I hate to generalize (Ok, I love it, but pretend for a second I don't) but our society today needs some humor. We hear "terrorist this" and "gas prices that" and "x troops killed today in Iraq by insurgents..." every day. We seem so drenched in sadness and tragedy sometimes we forget what we are: free!

    As long as a flash mob/stunt doesn't injure innocent bystanders and cause undue distress to officials I don't see the harm. The way that these people carry out "missions" with their "agents" is harmless. I admit that there is no screening process and no, I wouldn't want to be a manager on duty that day at Best Buy. But these stunts are things that you can look back upon 2 days, 2 weeks, 2 months, or 2 years later and grin. We need humor! I give my props to the people who have the audacity to go out there, do something very strange while surreptitiously documenting it, and post it for the rest of us to enjoy later! Way to go!

    In a world filld with bad news, depressing ideas, and bad people, it's enlightening to smile at the deeds of others without having read it on Fark [fark.com] or the Darwin Awards [darwinawards.com].

    I know I enjoyed the missions (the pantsless ones are priceless!) and I think that they have a great way of making people laugh. If you don't enjoy, that's fine. I don't get British humor and I hate Monty Python. Some humor isn't for everybody. But lighten up!
    • I'm kinda mixed on this one.

      On one hand, there should be nothing wrong bunch of people getting together in public.

      But ... it is disturbing when you are not part of the crowd/don't get it. Imagine if you held an open party at a public park and suddenly a bunch of people you don't know showed up dressed in all leather and large hats. Is that funny or unsettling? How would you feel about a bunch of people who effectively hijacked your party because they thought it would be fun?

      >As long as a flash mob/stu
    • Another example. Mario Blocks Cause Bomb Scare [gamedaily.com]. I feel sorry for those who react with fear instead of curiousity to semi surreal events like these.

      No, people do not respond like that everywhere. Thank god.

      *considers installing Flash 8 to take a closer look at Agent Reeves*
    • I hate to generalize (Ok, I love it, but pretend for a second I don't) but our society today needs some humor. We hear "terrorist this" and "gas prices that" and "x troops killed today in Iraq by insurgents..." every day. We seem so drenched in sadness and tragedy sometimes we forget what we are: free!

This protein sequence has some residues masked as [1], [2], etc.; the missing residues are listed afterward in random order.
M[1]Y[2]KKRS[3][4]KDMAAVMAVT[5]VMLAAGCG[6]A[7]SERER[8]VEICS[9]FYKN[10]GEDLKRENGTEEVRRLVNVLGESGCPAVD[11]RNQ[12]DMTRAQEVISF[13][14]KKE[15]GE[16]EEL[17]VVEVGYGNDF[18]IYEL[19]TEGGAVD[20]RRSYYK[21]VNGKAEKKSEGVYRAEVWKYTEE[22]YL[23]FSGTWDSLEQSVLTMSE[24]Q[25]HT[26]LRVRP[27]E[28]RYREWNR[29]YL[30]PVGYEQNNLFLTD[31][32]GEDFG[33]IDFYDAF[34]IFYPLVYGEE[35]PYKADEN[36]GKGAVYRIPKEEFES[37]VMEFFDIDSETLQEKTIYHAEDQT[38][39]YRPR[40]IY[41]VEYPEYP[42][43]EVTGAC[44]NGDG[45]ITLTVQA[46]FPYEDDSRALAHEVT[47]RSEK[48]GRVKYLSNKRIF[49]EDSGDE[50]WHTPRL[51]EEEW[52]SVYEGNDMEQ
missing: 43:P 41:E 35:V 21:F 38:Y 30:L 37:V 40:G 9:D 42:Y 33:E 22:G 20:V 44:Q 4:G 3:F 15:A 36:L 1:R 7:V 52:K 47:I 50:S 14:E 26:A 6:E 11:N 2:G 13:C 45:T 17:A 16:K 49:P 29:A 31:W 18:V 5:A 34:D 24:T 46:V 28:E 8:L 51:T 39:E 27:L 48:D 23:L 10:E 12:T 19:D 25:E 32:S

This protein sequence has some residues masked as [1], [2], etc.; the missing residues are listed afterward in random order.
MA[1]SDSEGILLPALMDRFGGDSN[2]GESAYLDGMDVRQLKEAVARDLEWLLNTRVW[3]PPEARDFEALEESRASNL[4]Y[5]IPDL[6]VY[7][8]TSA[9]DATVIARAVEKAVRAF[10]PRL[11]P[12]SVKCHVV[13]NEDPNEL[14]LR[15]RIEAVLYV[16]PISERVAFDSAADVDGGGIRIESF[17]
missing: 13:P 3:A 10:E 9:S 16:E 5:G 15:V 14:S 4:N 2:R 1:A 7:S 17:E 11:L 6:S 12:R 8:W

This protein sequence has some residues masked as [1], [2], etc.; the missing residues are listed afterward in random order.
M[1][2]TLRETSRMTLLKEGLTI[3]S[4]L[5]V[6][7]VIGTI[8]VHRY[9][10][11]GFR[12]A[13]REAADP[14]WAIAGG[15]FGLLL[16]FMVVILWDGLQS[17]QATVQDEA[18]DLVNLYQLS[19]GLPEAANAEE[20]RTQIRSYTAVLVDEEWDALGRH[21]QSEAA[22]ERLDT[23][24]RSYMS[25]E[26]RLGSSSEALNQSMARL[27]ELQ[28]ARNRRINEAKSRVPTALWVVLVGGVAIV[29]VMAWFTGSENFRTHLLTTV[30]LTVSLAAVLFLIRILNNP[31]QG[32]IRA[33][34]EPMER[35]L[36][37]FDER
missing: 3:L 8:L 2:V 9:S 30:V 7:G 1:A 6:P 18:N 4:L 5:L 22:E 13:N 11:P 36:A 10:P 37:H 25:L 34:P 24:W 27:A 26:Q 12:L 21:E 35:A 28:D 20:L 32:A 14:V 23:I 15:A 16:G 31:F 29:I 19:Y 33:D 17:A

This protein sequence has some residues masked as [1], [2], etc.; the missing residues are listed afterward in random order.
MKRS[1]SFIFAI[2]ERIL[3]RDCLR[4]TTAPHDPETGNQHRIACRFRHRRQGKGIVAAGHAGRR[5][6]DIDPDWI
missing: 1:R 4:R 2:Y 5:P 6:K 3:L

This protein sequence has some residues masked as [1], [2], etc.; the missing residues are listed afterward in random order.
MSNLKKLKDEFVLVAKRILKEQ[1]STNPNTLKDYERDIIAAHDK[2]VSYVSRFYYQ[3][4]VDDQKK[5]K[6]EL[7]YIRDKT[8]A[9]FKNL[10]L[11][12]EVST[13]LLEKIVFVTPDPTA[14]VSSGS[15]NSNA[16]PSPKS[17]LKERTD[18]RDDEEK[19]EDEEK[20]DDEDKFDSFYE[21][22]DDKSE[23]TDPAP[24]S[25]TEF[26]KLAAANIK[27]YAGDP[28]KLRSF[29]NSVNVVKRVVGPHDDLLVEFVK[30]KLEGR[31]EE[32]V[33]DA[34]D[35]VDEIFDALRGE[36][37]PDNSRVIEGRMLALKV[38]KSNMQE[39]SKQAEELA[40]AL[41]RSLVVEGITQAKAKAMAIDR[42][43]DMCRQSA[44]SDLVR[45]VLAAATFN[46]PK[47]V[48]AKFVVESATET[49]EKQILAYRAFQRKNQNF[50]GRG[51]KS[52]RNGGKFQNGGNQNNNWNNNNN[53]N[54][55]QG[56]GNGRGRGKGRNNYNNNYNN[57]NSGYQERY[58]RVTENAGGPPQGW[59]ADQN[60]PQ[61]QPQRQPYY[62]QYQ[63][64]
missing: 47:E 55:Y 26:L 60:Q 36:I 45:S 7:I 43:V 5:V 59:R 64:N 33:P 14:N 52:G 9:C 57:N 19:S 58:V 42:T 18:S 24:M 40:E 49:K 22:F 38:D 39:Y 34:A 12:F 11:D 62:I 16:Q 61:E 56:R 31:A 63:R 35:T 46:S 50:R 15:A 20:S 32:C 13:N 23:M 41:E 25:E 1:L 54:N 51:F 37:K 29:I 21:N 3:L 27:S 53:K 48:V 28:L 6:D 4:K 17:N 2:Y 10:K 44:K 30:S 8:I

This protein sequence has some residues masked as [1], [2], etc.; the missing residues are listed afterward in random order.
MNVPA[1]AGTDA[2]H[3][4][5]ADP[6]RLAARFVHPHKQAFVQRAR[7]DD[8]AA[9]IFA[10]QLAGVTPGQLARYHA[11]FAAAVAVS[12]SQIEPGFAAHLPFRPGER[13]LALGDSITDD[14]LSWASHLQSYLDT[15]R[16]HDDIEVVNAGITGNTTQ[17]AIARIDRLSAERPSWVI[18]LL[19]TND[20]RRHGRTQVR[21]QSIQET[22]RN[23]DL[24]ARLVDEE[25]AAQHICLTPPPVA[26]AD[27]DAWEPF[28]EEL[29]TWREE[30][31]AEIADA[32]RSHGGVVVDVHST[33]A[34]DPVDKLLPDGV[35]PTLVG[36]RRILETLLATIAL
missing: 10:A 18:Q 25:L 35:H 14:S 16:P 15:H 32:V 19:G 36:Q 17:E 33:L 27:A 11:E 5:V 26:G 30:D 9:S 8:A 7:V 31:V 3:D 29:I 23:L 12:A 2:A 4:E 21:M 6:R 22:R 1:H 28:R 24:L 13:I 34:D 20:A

Sir, Please run for president because i want to vote you into office.

      This is exactly correct. I think its important that we have fun and remember we are free people. This group of 80 "agents" are a reminder th
  • Unreported (Score:5, Funny)

    by Zepalesque (468881) on Friday May 05, 2006 @08:56PM (#15274625)
    Unreported were 5 red-shirt clad improv artists at the same event. Unfortunately they all were all killed by a freak car accident in the parking lot ;)
  • by kbob88 (951258) on Friday May 05, 2006 @08:58PM (#15274636)
    Try wearing khaki pants, a white button down shirt, and a tie next time you shop at the supermarket. I used to have to wear that at work, and we'd often go to the Jewel supermarket deli counter for lunch. Usually I'd get mistaken for a store manager at least once per visit.

    Eventually I stopped trying to tell little old ladies that I didn't work there. I had gotten to know the store well enough that it was easier to just tell them where their item was...
    • Try wearing khaki pants, a white button down shirt, and a tie next time you shop at the supermarket.

      Or at a Fry's.

      I can one-up you. More than a few times I've been in a thrift store and mistaken for someone who works there simply because of being a guy who doesn't look confused and lost. Never mind that the other employees are clearly wearing identically-colored vests with the thrift store logo on them.

  • "Thomas Crown Affair! Thomas Crown Affair!," one employee shouted.

    Please, allow me to quote Dice Clay.

    "You fucking geek." :-)
  • by artifex2004 (766107) on Friday May 05, 2006 @09:49PM (#15274769) Journal
    [from Agent Ace$Thugg:] And then he asked me if I had a child at home, and if I knew any children. Curious about his line of questioning, I asked him what he was getting at. He said he noticed that I was in the children's section for a long time and it was making him uncomfortable.


    Are people really that scared of single adult males, now? Because it probably wasn't to do with his appearance...

  • Hysterical. (Score:5, Funny)

    by sootman (158191) on Friday May 05, 2006 @09:58PM (#15274793) Homepage Journal
    I tour the store and feel pretty good about landing a spot next to the vacuum cleaners. There are no employees in sight. I hover. A 50-something bearded Jewish man makes eye contact, walks toward me, my first customer.
    "Do you work here?" he asks.
    "No, I don't."
    He starts looking at vacuum cleaners, not knowing where to start.
    "What are you looking for?" I ask.
    "I need a vacuum cleaner," he says. "I have a Dirt Devil. It works really well, very powerful machine," I say.
    "A Dirt Devil. Dirt Devil, OK."